sample This template supports multi-region creation of the Ec2 Instance because the AMIId will be selected by the FindInMap functions dynamically based on the region.

Parameters:
  MyInstanceType:
    Type: String
    Default: t2.micro
    AllowedValues:
      - t2.micro
      - m1.small
      - t2.small
    Description: Enter t2.micro, m1.small, or t2.small. Default is t2.micro.
  AMITYpe:
    Type: String
    Default: Ubuntu
    AllowedValues:
      - Ubuntu
      - AmazonLinux
    Description: Enter Ubuntu or AmazonLinux. Default is Ubuntu.
Mappings:
  AMIIdMap: #Use the latest values
    "us-east-1":
      "Ubuntu": "ami-09e67e426f25ce0d7"
      "AmazonLinux": "ami-087c17d1fe0178315"
    "us-east-1":
      "Ubuntu": "ami-097297e426f25ce0d7"
      "AmazonLinux": "ami-a7297e426f25ce0d7"
    "us-east-1":
      "Ubuntu": "ami-097297e426f25820d7"
      "AmazonLinux": "ami-397297e426f25820d7"
Resources:
  MyEC2Instance: 
    Type: AWS::EC2::Instance
    Properties:
      InstanceType: !Ref MyInstanceType
      ImageId: !FindInMap [ AMIIdMap, !Ref 'AWS::Region', !Ref AMITYpe ]
      SubnetId: subnet-066a074e239e6a0a3

4. Conditions

Conditions are used to specify conditions in templates to define certain properties or resource only when conditions are met. eg. you might want to use different instance type for different environments or even want to prevent certain resource from provisioning. Please find more details in this AWS docs.

sample Template below creates condition called IsProduction and use it to change instance type based on the EnvType value and provision ProdSecurityGroup resource only when the EnvType is production.

Parameters:
  EnvType:
    Type: String
    Default: nonproduction
    AllowedValues:
      - nonproduction
      - production
    Description: Enter production, nonproduction. Default is nonproduction.
Conditions:
  IsProduction: !Equals 
    - !Ref EnvType
    - production
Resources:
  MyEC2Instance:
    Type: AWS::EC2::Instance
    Properties:
      InstanceType: !If
        - IsProduction
        - 't2.micro'
        - 't2.small'
      ImageId: ami-09e67e426f25ce0d7
      SubnetId: subnet-066a074e239e6a0a3
  ProdSecurityGroup:
    Condition: IsProduction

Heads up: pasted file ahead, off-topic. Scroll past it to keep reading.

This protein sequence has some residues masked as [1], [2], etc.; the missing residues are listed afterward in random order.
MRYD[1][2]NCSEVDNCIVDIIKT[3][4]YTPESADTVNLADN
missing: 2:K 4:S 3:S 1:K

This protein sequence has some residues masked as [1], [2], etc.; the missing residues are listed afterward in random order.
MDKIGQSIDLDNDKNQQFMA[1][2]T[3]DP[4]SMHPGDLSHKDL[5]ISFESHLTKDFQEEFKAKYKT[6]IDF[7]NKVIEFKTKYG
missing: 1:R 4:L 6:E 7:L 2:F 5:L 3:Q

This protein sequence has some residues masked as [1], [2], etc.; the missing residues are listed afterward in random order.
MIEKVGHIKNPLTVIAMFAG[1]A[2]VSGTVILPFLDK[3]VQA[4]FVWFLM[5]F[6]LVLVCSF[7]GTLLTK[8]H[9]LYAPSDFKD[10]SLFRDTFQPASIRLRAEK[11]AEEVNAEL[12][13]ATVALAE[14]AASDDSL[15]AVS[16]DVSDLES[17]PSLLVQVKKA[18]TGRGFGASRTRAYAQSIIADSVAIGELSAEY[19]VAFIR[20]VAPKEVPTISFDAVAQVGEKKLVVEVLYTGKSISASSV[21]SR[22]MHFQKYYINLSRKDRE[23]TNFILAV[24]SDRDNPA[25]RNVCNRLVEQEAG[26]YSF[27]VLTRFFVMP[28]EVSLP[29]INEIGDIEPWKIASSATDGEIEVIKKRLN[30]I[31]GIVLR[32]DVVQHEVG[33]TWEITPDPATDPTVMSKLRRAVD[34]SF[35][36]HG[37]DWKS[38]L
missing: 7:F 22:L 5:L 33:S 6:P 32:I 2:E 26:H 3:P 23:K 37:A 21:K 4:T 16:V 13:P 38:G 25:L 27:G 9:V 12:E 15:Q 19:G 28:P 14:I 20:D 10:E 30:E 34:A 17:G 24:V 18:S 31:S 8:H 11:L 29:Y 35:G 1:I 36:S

Type: AWS::EC2::SecurityGroup
    Properties:
      GroupDescription: create sg only if the env type is production
      SecurityGroupEgress:
      - CidrIp: 127.0.0.1/32
        IpProtocol: "-1"
      VpcId: vpc-0be6d92acf7a792d4

5. Outputs

Outputs in the CloudFormation can be used to show or exchange important resources attributes created by the template like resource Id, Name, Arn across different stacks. For eg. you might have a separate template that creates VPC and another template that creates EC2 Instance/RDS. In that case you will have to export the VPCId from the VPC template and Import VPCId into EC2Instance template. Please find more details in this AWS docs .

Syntax:

Outputs:
  Logical ID:
    Description: Information about the value
    Value: Value to return
    Export:
      Name: Value to export

Example For the sake of simplicity I have two templates one creates security group and exports its Id and the other template Imports the Id and use it in the EC2 Instance.

sg-outputs.yaml

Resources: 
  ProdSecurityGroup:
    Type: AWS::EC2::SecurityGroup
    Properties:
      GroupDescription: create sg only if the env type is production
      SecurityGroupEgress:
      - CidrIp: 127.0.0.1/32
        IpProtocol: "-1"
      VpcId: vpc-0be6d92acf7a792d4

Outputs:
  SecurityGroupId:
    Description: Id of the SecurityGroup
    Value: !Ref ProdSecurityGroup #This will get Id of the Security Group. Please look at Return values section to find more details.
    Export:
      Name: demoSecurityGroupId

outputs section Outputs being exported

Now let's use the template below to import the security group id ec2-outputs.yaml

Resources:
  MyEC2Instance:
    Type: AWS::EC2::Instance
    Properties:
      InstanceType: 't2.micro'
      ImageId: ami-09e67e426f25ce0d7
      SubnetId: subnet-066a074e239e6a0a3
      SecurityGroupIds: 
        - !ImportValue demoSecurityGroupId

Final Thoughts

This is no way the exhaustive details of the CloudFormation but a mere high level overview of various components that are needed to get anyone started with it. There are other advanced topics that are completely left untouched in this blog: nested CloudFormation, custom CloudFormation, CloudFormation modules, Failure Handling, CloudFormation Registry, Transform, Macros which can be resources for other blogs. Please find the sample CloudFormation files in this Github Repo.

Any comments, feedback are welcome. Thank You.